Guidance on Home Working

Working from home or remotely can very challenging and isolating. Sometimes our attention wanders or we miss people. Get into a routine as a structured day can be a good way to address this.

  • Designate a place to work that is as free of distractions as you can make it. Ensure you can work safely.
  • Set a routine for working at home - it's important to get up and get started, to take regular breaks including a lunch break, and to finish working and turn off at an appropriate time.
  • No matter how tempting, avoid working in your pyjamas all day. Working from home is likely to be a big change already so try not to lose all your daily routines at once.
  • Have a proper lunch break. Stop, make something nice to eat, and eat away from your work area.  Try and get outside and get some natural light if you can do so safely, and try some exercise, again within guidelines on social contact.
  • Use your outlook schedule to clearly say to others when you are working and when you are available to speak.
  • You will start to get insights into things you can improve on in this working pattern. Soon you'll get to know when you do your best focused work, or need the most input.
  • When you are done for the day, pack away your work things or leave your work area at the end of the day.
  • Use video calling software for informal chats - Soup. Sandwich and video lunches - or virtual coffee catch-ups for example.
  • Try and keep a separation between work and personal - think for example before connecting with colleagues you wouldn't ordinarily link with on things like Facebook and respect the boundaries people have between work and home life.
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Working with display screen equipment

You need to complete your own basic assessment of their work environment when working on Display Screen Equipment (DSE) at home. The Icon for pdf Connect Health Display Screen Equpment Guidance [166.26KB] can assist with this. There are some additional simple steps that can be taken to reduce the risks from display screen work:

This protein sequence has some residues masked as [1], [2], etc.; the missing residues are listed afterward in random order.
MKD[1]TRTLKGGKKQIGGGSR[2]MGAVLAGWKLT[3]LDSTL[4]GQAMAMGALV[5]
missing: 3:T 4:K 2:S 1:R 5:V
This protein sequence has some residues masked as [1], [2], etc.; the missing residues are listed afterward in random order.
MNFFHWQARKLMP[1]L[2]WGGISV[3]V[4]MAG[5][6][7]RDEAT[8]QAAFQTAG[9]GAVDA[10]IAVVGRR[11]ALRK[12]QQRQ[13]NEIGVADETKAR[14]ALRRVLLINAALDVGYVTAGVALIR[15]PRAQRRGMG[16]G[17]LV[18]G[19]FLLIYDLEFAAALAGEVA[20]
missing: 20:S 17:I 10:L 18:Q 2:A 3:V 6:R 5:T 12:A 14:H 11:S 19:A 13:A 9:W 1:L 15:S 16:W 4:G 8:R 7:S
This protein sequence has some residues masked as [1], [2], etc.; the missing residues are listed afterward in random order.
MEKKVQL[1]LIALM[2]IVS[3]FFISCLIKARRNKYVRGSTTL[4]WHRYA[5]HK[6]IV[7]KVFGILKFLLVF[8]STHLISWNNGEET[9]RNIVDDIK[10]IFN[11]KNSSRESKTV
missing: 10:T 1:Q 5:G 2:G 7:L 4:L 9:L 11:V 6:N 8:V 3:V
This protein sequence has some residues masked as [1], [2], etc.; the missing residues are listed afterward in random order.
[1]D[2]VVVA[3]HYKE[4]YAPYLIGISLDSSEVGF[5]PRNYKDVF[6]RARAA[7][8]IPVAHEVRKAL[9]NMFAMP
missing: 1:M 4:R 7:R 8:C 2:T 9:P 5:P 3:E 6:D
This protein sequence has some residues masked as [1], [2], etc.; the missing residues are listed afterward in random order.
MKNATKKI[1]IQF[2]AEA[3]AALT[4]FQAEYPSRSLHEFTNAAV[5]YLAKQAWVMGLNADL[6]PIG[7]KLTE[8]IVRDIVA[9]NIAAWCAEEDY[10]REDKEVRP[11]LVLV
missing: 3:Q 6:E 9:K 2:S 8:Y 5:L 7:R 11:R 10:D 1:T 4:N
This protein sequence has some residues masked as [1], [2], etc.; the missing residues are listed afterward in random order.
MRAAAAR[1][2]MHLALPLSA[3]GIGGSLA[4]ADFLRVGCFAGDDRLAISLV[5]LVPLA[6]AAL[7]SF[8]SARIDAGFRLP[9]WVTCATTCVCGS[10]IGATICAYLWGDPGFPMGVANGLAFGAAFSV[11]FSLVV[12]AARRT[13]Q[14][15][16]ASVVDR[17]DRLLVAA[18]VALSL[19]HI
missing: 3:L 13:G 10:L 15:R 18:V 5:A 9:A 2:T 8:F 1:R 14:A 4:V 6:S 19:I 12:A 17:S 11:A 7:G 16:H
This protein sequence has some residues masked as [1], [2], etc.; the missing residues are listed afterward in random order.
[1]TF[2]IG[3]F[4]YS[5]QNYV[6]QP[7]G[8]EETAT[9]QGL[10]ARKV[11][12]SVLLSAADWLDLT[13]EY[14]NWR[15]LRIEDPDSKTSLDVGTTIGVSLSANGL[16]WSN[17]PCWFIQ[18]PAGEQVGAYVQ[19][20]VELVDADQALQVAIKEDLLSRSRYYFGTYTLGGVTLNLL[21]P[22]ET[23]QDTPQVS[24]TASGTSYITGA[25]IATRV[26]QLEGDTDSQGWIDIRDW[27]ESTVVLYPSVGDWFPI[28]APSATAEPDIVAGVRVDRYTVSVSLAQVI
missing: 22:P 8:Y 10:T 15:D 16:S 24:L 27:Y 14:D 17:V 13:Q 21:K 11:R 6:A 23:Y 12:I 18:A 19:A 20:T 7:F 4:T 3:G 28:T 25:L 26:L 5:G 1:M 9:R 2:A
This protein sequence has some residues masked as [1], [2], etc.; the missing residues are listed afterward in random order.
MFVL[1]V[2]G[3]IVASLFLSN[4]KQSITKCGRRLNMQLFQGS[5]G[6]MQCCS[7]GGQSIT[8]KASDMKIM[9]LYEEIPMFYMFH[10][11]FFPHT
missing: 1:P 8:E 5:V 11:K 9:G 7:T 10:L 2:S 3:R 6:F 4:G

• breaking up long spells of DSE work with rest breaks (at least 5 minutes every hour) or changes in activity. It doesn't have to be much just something that takes you away from the DSE for a short time.
  • avoiding awkward, static postures by regularly changing position
  • getting up and moving or doing stretching exercises
  • avoiding eye fatigue by changing focus or blinking from time to time
  • You should agree with your manager the equipment needed to work from home when you have completed the Icon for pdf Home Working Checklist [268.46KB].  You should discuss any issues you find with your manager.
  • You may need to request to take some additional equipment home. eg keyboards, mouse, risers. This should be discussed and agreed with your manager. You should look to create a comfortable and safe working environment (eg supporting cushions).This short video makes some useful suggestions in how you can do that

 

Connect health have also developed this short video which aims to de-bunk some health myths and provide some simple but factual information around Homeworking topics such as set up, exercise, nutrition and sleep.  There are also some exercise videos that you may find useful

  • The council can still offer Icon for pdf physiotherapy support [165.62KB] remotely during this period of social distancing.
  • The Councils Four Pillars of Wellbeing site provides a wider range of Information on workplace health and safety. This site has been created to support of the Employee Health & Wellbeing Framework developed to deliver the People Strategy. The site provides wellbeing information in one place that is easily accessible to staff and managers. 

Employees Home Schooling

If you are home-schooling or looking after children whilst trying to work, have a conversation with work about those realities. Try and set up a routine whereby you have distinct times for working and for helping with school time. Dividing your attention may leave both things suffering and being there for children offering undivided attention at these uncertain times is very important.  Taking time to speak to children about the Coronavirus might help allay their fears and help them to focus on educational activities.  The Icon for pdf Childrens Guide to Coronavirus [1.06MB] may help.

If you are working at home and undertaking child care this short video may be helpful.

There are also a number of useful sites to help you with home schooling